trainees are the future
by Stan Choate, Sales Researcher
Whether you’re trying to order fast-food or visiting the doctor’s office, the word “trainee” is the last word you want to see on a name tag or hear from the receptionist. Depending on the details, the word may be enough to make you take your business elsewhere. A person in training is often pre-judged as slow-moving, lacking necessary expertise, and awkward in his interactions with clients. And since trainees often do begin their training with limited experience, their reputation often seems fair.
The general leeriness toward trainees also finds its way into the appraisal business. Customers sometimes dislike being assigned a trainee appraiser, especially if they believe the business at hand requires great care, or if they have simply never ordered an appraisal before. This attitude has caused us to lose several bids when only a trainee was available for certain projects.
This year, Spurgeon Appraisals finds itself with a total of three certified general real-estate appraisers, now that Jesse Lochman, head of our residential department, has completed his training. And since we are always eager to expand services to our clients, we plan to hire a new trainee appraiser soon, so we can provide better turnaround times for our clients. With one trainee moving up and another moving in, this seems like a good time for us to make a few observations about trainee appraisers.
If you feel hesitant to accept a trainee as your appraiser, remember that trainees always work under the supervision of a certified appraiser. When a trainee begins, he will be accompanied by the supervisory appraiser on inspections, so important information will not be missed when viewing the property. Even when the supervisor ceases to accompany the trainee on inspections, he will still be involved in the true work of the appraisal: finding and analyzing comparable sales. And when the trainee has enough experience to do most of that on his own too, the supervisory appraiser must still review and approve his work before the opinion of value is finalized. The supervisor must always sign his own name to the report, and he assumes full responsibility for its content, so that his reputation, license, and livelihood are at risk if he does not properly review his trainee's work. That vested interest will ensure that the supervisory appraiser guides his trainee properly in all projects.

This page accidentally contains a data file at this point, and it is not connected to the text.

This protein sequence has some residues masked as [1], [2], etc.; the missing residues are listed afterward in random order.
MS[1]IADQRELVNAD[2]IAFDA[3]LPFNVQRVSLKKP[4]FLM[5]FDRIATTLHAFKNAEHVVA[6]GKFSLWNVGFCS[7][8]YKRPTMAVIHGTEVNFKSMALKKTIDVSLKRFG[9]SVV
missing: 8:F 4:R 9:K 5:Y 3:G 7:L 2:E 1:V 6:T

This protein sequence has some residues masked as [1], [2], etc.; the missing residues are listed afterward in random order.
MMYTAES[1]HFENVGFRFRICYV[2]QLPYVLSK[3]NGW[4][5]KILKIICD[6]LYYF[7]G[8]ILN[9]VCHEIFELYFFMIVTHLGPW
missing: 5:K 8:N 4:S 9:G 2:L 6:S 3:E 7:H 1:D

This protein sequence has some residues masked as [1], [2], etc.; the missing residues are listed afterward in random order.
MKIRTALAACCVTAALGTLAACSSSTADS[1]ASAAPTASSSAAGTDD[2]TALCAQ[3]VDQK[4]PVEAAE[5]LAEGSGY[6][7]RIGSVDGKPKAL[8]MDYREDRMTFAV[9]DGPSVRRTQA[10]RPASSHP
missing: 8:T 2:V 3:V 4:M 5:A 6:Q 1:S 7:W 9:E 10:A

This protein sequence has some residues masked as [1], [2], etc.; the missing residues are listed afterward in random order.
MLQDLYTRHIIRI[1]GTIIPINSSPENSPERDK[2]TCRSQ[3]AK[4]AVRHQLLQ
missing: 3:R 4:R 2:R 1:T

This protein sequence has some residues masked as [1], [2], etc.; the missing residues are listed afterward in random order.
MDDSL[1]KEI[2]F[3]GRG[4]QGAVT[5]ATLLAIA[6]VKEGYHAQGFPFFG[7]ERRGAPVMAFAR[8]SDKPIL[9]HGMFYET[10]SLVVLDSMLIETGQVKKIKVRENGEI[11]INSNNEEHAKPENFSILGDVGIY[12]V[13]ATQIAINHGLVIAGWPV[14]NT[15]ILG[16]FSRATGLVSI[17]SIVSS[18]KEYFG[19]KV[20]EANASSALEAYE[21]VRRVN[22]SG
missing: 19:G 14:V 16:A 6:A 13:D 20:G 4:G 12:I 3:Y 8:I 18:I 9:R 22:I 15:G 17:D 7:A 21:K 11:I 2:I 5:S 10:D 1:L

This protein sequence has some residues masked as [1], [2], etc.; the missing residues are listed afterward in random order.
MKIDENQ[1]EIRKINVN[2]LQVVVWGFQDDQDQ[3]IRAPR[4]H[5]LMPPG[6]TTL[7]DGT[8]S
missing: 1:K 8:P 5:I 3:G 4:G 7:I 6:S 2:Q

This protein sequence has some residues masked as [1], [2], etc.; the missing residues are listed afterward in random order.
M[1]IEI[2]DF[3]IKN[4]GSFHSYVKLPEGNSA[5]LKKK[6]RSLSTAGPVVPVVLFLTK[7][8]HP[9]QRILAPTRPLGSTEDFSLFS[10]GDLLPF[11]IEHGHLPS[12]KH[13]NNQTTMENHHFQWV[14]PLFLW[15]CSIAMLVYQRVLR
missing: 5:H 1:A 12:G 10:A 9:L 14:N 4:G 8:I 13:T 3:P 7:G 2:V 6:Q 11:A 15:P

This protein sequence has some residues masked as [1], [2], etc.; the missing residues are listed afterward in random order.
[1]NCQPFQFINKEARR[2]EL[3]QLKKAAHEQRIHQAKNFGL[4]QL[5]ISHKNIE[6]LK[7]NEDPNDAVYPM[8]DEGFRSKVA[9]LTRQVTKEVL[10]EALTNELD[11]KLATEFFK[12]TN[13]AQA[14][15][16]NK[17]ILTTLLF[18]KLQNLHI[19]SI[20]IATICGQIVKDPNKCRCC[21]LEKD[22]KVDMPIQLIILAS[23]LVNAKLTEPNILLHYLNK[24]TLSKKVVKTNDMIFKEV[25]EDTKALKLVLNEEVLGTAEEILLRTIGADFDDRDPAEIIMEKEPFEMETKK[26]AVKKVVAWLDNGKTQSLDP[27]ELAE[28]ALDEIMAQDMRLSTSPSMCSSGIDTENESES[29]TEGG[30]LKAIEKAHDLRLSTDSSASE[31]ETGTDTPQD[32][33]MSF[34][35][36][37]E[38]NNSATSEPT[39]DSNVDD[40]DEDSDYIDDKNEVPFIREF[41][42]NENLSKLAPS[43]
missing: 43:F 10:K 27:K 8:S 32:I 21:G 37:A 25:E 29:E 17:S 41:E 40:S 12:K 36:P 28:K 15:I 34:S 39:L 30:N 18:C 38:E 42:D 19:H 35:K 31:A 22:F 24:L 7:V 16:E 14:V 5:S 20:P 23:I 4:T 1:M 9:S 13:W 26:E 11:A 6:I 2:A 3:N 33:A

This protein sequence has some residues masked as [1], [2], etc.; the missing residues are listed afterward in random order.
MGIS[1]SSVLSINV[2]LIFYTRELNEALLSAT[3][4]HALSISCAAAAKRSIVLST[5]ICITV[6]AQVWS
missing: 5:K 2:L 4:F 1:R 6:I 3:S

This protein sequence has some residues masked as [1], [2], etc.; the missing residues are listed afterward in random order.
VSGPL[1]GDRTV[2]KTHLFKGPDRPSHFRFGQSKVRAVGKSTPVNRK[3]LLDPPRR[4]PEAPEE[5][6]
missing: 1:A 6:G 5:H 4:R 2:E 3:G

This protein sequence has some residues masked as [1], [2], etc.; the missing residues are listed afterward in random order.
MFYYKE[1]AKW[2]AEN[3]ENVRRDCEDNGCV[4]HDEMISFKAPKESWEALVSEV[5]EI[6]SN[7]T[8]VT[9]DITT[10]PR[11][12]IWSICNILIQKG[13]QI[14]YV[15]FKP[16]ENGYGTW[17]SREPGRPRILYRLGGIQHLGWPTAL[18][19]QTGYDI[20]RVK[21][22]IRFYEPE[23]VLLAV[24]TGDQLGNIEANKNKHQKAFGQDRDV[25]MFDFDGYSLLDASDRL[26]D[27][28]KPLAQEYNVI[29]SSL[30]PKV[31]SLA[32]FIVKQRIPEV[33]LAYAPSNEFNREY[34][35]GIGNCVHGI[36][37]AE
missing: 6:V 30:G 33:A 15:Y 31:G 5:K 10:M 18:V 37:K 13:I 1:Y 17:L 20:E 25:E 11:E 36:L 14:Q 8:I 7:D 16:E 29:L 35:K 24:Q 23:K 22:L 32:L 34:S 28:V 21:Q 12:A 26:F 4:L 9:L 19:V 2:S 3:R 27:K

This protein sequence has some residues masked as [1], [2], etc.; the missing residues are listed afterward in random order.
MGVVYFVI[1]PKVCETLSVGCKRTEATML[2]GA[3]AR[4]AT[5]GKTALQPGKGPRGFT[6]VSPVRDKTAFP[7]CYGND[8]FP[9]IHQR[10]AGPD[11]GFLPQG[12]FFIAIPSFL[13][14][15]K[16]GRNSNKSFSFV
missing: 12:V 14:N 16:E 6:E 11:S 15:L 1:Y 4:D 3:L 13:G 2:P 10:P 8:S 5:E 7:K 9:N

Another thing to remember is that the supervisory appraiser cares about staying in business and so will not assign his trainee to projects beyond his competency. Poorly written, poorly researched appraisals will inevitably destroy the reputation of the appraisal firm writing them, whether done by fully trained appraisers or their trainees. At Spurgeon Appraisals, no trainee will be assigned to a project deemed beyond his ability—which means any trainee assigned to your project will be competent for the task.
For the above reasons, Spurgeon Appraisals was never reluctant to assign a project to Jesse, as a trainee, when we thought he was capable to handle it. Sometimes we even insisted on it, since we always had the confidence in what training he did possess, and we knew that any shortcomings could be overcome by oversight. Trainees who are assigned to a variety of projects, even difficult or unusual ones, receive the exact kind of training they should receive. After all, everyone begins as a trainee in his profession and will never excel if no one gives him the chance.
As Spurgeon Appraisals looks forward to bringing a new trainee into our company, we hope our customers will see it as a chance to help us grow as a company, so we can have a greater capacity to serve them for years to come.